Careers rarely develop the way we plan them. Our career path often takes many twists and turns, with particular events, choices and people influencing our direction.

We asked Shane Callanan from Smart Futures to give some advice for people considering this job:

 

Shane Callanan

Electronic Engineer

Smart Futures

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  Shane Callanan
Being an Engineer is a great career choice. It offers so many opportunities both in Ireland and world-wide. Most positions will have terrific travel opportunities after a few years experience under your belt, and if you choose you course carefully your qualification will be recognised by employers all over the globe. Also an engineering qualification will open doors into management roles if that is your preferred career choice, but the reverse is not the case (if you do a course outside of engineering, you will probably not be able to branch off into engineering a few years after graduating).
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Realists are usually interested in 'things' - such as buildings, mechanics, equipment, tools, electronics etc. Their primary focus is dealing with these - as in building, fixing, operating or designing them. Involvement in these areas leads to high manual skills, or a fine aptitude for practical design - as found in the various forms of engineering.

Realists like to find practical solutions to problems using tools, technology and skilled work. Realists usually prefer to be active in their work environment, often do most of their work alone, and enjoy taking decisive action with a minimum amount of discussion and paperwork.
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Myles Watson - Geologist

Myles Watson talks to Smart Futures about his career as a Geologist.

What is your job title?

Iam a junior geologist with Providence Resources.

What work does a junior geologist do?

Finding oil fields is crucial to understand how the area has evolved over geological time, and that involves taking a look at all the information gathered over decades. I assist in these investigations by looking at geological evidence, rocks samples, research and geophysical surveys.

How did you choose geology as a career?

Coming out of school I had a strong interest in science, but I hadn’t the foggiest which avenue to take. I studied biology and chemistry and had a notion that’s what I wanted to do, so I chose the science omnibus course in UCD to give me a broad spectrum and to see what I liked. That involved 12 modules in first year and I gravitated toward geology and modules that involved field work, because I always had a strong interest in the natural world.

What advantages are there to being a geologist?

A main advantage is that a petroleum geologist can work absolutely anywhere and everywhere. Irish geologists are working all over the world, including places like Africa and Canada, working onshore or offshore on an oil rig. It is a pretty cool to travel by helicopter to work every day. Besides being financially rewarding, the work is exciting too.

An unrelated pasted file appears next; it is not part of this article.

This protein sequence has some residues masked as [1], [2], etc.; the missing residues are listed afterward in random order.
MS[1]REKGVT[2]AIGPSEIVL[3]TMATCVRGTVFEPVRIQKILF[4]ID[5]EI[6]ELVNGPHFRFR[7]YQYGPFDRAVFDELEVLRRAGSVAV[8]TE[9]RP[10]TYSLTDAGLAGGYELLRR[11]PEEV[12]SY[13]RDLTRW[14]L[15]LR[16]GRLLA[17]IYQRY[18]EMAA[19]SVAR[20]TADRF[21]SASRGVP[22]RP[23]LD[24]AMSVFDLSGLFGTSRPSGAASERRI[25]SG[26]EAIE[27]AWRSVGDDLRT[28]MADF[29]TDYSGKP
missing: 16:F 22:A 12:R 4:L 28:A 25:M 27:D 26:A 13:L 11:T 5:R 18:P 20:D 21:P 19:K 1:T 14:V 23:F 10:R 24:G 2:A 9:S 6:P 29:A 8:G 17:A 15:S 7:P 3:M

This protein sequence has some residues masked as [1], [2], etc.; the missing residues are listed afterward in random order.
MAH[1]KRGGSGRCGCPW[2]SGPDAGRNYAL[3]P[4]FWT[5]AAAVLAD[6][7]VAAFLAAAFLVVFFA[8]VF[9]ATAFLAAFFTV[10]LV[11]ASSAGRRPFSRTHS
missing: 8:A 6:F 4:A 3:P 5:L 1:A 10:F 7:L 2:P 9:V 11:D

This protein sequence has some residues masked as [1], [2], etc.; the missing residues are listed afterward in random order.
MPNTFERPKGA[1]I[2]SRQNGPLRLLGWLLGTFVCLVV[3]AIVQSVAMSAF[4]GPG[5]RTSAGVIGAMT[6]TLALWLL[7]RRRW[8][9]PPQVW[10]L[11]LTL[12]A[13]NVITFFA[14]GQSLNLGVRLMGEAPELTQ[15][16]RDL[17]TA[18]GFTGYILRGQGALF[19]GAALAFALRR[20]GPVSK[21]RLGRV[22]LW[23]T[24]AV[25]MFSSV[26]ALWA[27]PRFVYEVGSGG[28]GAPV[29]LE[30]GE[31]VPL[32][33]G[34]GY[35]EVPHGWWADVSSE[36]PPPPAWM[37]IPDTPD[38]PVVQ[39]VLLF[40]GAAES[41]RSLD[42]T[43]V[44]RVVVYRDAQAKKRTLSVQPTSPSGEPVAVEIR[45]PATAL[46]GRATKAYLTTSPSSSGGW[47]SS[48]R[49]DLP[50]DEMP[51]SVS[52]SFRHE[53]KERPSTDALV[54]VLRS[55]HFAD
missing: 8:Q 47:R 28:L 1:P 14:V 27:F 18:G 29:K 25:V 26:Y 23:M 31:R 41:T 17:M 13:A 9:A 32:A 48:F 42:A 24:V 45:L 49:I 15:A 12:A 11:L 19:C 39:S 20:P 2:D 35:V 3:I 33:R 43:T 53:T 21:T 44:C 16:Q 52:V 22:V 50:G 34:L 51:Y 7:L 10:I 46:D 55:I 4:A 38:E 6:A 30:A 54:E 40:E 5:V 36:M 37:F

What’s a typical day like?

There isn’t a typical day. We are a small company and we have a range of projects, so I work on different projects on different days. I might be looking at data from drilling rigs or seismic surveys. Recently I investigated new areas that might be rewarding for the company, and I assisted with a geophysical survey on Rathlin Island.

Is field work then a big attraction for you?

I’m from the country and I like getting out and about. For my final-year project in UCD, I spent almost the whole summer doing a mapping project in the Alps in France, which was an amazing experience. Physically looking at rocks, making observations and then interpreting these observations is, for me, a very elementary kind of science.

How did you become interested in science?

I’d always an interest in the natural world. That would have come from my dad, who has a strong interest in science and is outdoorsy; he would have had science magazines in the house so that sparked my interest. And in a way, geology found me, as I just chose subjects I liked and gradually moved into it.

What subjects in school helped?

Science subjects like biology and chemistry get you thinking in the mind-frame of a scientist. I also did art, and surprisingly that helped a lot. Undergraduate geology involves a lot of drawing, sketching specimens and picking out important details. English is also important, because there is lots of report-writing in science.

You are now doing a master’s degree?

Yes, I’m doing the MSc petroleum geoscience course in UCD. This is the first year it has run and it’s a fantastic course. It was something I needed to do [for my career]. I put the idea to Providence Resources and they offered to sponsor me. The people here in Providence have been fantastic since I joined as an intern [in the summer of 2012].

Article by: Smart Futures